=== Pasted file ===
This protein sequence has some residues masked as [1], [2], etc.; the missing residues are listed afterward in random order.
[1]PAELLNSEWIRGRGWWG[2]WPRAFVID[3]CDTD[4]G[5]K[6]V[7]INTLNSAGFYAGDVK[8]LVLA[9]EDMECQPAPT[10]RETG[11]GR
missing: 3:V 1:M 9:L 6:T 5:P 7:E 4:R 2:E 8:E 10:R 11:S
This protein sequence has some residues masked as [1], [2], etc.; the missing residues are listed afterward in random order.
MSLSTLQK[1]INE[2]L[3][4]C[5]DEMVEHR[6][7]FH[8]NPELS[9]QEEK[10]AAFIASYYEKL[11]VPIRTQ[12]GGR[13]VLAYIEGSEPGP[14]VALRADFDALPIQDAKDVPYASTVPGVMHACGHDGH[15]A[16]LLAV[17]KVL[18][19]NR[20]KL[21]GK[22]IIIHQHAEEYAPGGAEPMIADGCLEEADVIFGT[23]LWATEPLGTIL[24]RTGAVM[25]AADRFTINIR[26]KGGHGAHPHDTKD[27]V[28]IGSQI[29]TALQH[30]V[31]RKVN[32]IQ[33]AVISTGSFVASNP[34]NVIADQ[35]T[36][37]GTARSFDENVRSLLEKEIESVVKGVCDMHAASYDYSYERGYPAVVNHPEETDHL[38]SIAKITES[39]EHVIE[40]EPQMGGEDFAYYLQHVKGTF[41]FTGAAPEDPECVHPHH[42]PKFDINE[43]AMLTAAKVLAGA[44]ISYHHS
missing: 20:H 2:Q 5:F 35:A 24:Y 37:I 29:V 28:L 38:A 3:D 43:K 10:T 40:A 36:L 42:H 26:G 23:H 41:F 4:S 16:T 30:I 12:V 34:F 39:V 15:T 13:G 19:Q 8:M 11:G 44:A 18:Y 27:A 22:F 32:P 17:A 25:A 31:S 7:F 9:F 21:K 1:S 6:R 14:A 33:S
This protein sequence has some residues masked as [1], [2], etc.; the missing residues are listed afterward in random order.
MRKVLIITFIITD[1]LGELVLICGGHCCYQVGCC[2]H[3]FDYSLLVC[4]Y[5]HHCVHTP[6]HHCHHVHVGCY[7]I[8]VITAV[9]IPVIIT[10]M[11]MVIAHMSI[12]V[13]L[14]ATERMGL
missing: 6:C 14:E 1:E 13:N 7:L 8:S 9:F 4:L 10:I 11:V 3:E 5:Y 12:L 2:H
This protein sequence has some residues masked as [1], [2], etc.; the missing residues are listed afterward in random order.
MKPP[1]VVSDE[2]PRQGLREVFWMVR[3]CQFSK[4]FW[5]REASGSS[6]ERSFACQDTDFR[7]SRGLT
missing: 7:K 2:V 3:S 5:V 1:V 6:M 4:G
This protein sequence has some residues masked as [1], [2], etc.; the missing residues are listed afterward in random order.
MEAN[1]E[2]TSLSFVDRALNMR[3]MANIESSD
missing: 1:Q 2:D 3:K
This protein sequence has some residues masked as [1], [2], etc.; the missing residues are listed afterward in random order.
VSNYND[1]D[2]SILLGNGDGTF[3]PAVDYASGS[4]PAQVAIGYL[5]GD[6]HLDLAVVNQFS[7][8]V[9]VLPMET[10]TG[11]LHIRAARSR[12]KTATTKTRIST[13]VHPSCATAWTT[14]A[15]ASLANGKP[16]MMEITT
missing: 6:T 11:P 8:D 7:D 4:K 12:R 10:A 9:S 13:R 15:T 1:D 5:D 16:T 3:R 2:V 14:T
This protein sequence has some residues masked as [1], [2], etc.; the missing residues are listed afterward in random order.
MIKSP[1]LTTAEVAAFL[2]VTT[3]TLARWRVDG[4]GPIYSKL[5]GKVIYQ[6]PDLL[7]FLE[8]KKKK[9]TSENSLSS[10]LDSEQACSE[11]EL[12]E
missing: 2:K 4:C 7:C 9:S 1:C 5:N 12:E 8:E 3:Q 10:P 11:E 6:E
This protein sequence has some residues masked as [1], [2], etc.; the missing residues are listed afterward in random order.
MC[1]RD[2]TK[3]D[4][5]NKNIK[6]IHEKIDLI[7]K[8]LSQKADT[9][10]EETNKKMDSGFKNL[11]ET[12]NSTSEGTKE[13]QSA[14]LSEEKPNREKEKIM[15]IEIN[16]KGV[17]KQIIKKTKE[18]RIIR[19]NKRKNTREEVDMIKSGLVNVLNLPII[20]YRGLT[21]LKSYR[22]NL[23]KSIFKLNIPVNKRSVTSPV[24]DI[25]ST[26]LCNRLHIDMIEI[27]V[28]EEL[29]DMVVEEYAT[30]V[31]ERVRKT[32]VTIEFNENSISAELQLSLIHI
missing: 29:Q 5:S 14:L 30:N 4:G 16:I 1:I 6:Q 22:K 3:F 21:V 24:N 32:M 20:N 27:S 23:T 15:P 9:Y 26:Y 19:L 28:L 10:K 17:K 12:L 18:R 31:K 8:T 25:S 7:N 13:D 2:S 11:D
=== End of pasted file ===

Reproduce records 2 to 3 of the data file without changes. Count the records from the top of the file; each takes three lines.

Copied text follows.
This protein sequence has some residues masked as [1], [2], etc.; the missing residues are listed afterward in random order.
MSLSTLQK[1]INE[2]L[3][4]C[5]DEMVEHR[6][7]FH[8]NPELS[9]QEEK[10]AAFIASYYEKL[11]VPIRTQ[12]GGR[13]VLAYIEGSEPGP[14]VALRADFDALPIQDAKDVPYASTVPGVMHACGHDGH[15]A[16]LLAV[17]KVL[18][19]NR[20]KL[21]GK[22]IIIHQHAEEYAPGGAEPMIADGCLEEADVIFGT[23]LWATEPLGTIL[24]RTGAVM[25]AADRFTINIR[26]KGGHGAHPHDTKD[27]V[28]IGSQI[29]TALQH[30]V[31]RKVN[32]IQ[33]AVISTGSFVASNP[34]NVIADQ[35]T[36][37]GTARSFDENVRSLLEKEIESVVKGVCDMHAASYDYSYERGYPAVVNHPEETDHL[38]SIAKITES[39]EHVIE[40]EPQMGGEDFAYYLQHVKGTF[41]FTGAAPEDPECVHPHH[42]PKFDINE[43]AMLTAAKVLAGA[44]ISYHHS
missing: 20:H 2:Q 5:F 35:A 24:Y 37:I 29:V 28:L 38:A 3:D 43:K 10:T 40:A 36:L 42:H 26:G 23:H 41:F 4:S 16:T 30:I 12:V 34:F 39:V 15:T 13:G 19:Q 8:M 11:G 44:A 18:Y 27:A 22:F 32:P 17:A 25:A 31:S 7:F 9:F 21:K 1:S 6:R 14:A 33:S
This protein sequence has some residues masked as [1], [2], etc.; the missing residues are listed afterward in random order.
MRKVLIITFIITD[1]LGELVLICGGHCCYQVGCC[2]H[3]FDYSLLVC[4]Y[5]HHCVHTP[6]HHCHHVHVGCY[7]I[8]VITAV[9]IPVIIT[10]M[11]MVIAHMSI[12]V[13]L[14]ATERMGL
missing: 6:C 14:E 1:E 13:N 7:L 8:S 9:F 4:L 10:I 11:V 3:E 5:Y 12:L 2:H